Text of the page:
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Malbec, the black wine

Wayne Wine
Like zinfandel, malbec’s success in North America began with origins in Europe. Photo by Wayne Crawford.

Wayne on Wine
By Wayne Crawford

wayne crawford
Wayne Crawford

While searching for quality red wines at reasonable prices, don’t overlook “the black wine of Lot,” malbec (mal.bek). Named in Cahors, France, this wine is better known, since 50 B.C., as Auxerrois or Côt Noir.

Like zinfandel, malbec’s success in North America began with origins in Europe. And, as with zinfandel, malbec is meeting with greater success in the altitudes of Argentina. In fact, Malbec World Day is celebrated April 17 to commemorate malbec’s reaching Argentina in 1853.

Born in Bordeaux, malbec remains one of the five wines approved in Bordeaux red wine blends. It is used less, however, after the devastating frosts in 1956, when malbec vines were heavily damaged and not replanted. Looking for wider sources of malbec can be fun; over 17,000 cases are produced in Washington state. Malbec also is grown and produced in Georgia at Frogtown Cellars, Tiger Mountain, Stonewall Creek and Wolf Mountain Vineyards.

 vineyards
The center of malbec growth in Argentina is Mendoza, which also makes 70 percent of the wine produced in Argentina.

Malbec is a thin-skinned grape with a purple color, taking on a deep violet or inky (black) hue in the glass – thus, “the black wine.” Aromas include blackberry, plum, damson and floral violet, but these change across regions and countries. On the palate, malbec gives a rich fruit and dark berry flavor with soft tannins, particularly in Argentine malbecs.

The center of malbec growth in Argentina is Mendoza, which also makes 70 percent of the wine produced in Argentina. Mendoza is at the southern end of the Inca empire in the foothills of the Andean mountains. In 1853, the national wine nursery was established in Mendoza and among the many newly established grapes was malbec. Mendoza is now one of the major wine cities of the world, along with Napa and Bordeaux.

Immigration to Argentina during this period and later included both Italian and Spanish families with strong wine-growing traditions. Argentine malbec took on greater worldwide recognition in 2002, with extensive foreign investment in Mendoza as the quality of the wine continued to improve.

Nicolas Catena, whose family had a long history of winemaking in Argentina, was instrumental in the malbec renaissance. His family winery is a significant producer today and is one of the wines selected in the malbec blind-tasting for this article. Catena inspired generations of Argentine winemakers to focus on quality. The greater Mendoza region is also home to significant wineries producing quality malbec, including Norton, Terrazas, Cobas, Bodegas Renacer (Punto Final Label) and Achával-Ferrer.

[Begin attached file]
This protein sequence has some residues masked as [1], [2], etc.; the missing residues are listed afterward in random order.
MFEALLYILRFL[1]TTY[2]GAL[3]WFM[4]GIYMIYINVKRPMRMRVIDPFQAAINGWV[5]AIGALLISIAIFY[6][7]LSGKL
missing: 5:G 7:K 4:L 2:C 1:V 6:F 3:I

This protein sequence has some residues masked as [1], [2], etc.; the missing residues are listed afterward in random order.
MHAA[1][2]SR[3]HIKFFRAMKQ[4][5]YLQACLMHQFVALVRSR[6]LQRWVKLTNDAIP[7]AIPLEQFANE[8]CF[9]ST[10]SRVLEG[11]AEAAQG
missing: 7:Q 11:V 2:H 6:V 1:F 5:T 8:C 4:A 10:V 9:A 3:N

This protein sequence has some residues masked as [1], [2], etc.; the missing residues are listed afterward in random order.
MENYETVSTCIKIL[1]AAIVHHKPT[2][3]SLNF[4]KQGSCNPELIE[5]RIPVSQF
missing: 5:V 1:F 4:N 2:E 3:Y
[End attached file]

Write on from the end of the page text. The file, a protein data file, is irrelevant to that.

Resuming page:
winebook
“Vino Argentino: An Insider’s Guide to Wines and Wine Country of Argentina,” by Laura Catena.

A delightful book on Argentine wine is “Vino Argentino: An Insider’s Guide to Wines and Wine Country of Argentina,” by Laura Catena. The daughter of Nicolas Catena, she carries on the winemaking traditions of the family. This guide quickly updates the reader on Argentine wine history and then carefully and leisurely showcases where to go and what to enjoy in all the wine regions.

The soft tannins in malbec complement the dining experience. Pair with roasted, braised, grilled or barbecued beef. It also goes well with braised lamb and grilled steak. Spicy meat dishes and pizza benefit when eaten with malbec.

‘Wines Drinking Well Now’
Bodega Catena 2002 Zapata Malbec Lot 3, Adrianna Vineyard, $38: This is a selection of the best plants from Lots 3 and 9 from the sandy soil of Adrianna Vineyard, located at an elevation of 5,000 feet in the Gualtallary district of the ltallary district of Tupungato. The wine is red in color with violet hints; on the nose, red berry and floral aromas; and sweet tannins on the palate. Zapata malbecs are some of the best produced in Argentina.

Bodega Benegas 2009 Malbec, Mendoza, Argentina, $20: This wine is a 100 percent malbec. It is bright, violet-red in color; on the nose, it has cherries and blackberry aromas; and on the palate, soft tannins. The wine is balanced and concentrated with a nice finish. Best Buy.

La Posta 2008 Malbec, Mendoza, $17.98: This wine is 60 percent malbec, 20 percent bonarda and 20 percent syrah. It is purple in color with a bouquet of red berries and violet florals. On the palate, it offers fresh berry in a medium-bodied, nicely structured wine. The winemaker suggests pairing with hamburgers and chicken, pasta and mild cheeses. Best Buy.

Other malbecs drinking well now include: Achával-Ferrer 2011, Malbec Mendoza, $25; Angulo Innocenti 2011, Malbec La Consulta, $20; Jean Bousquet 2011, Malbec Tupungato Valley Reserve, $18; Bodega Noemía de Patagonia 2011, A Lisa Río Negro Valley, $21; and Dominio del Plata 2011, Malbec Mendoza Susana Balbo Signature, $25.

Look for pinot noir to take center stage in my next wine update.

Wayne Crawford is a certified specialist of Wine CSW and a member of the Society of Wine Educators and the American Wine Society.

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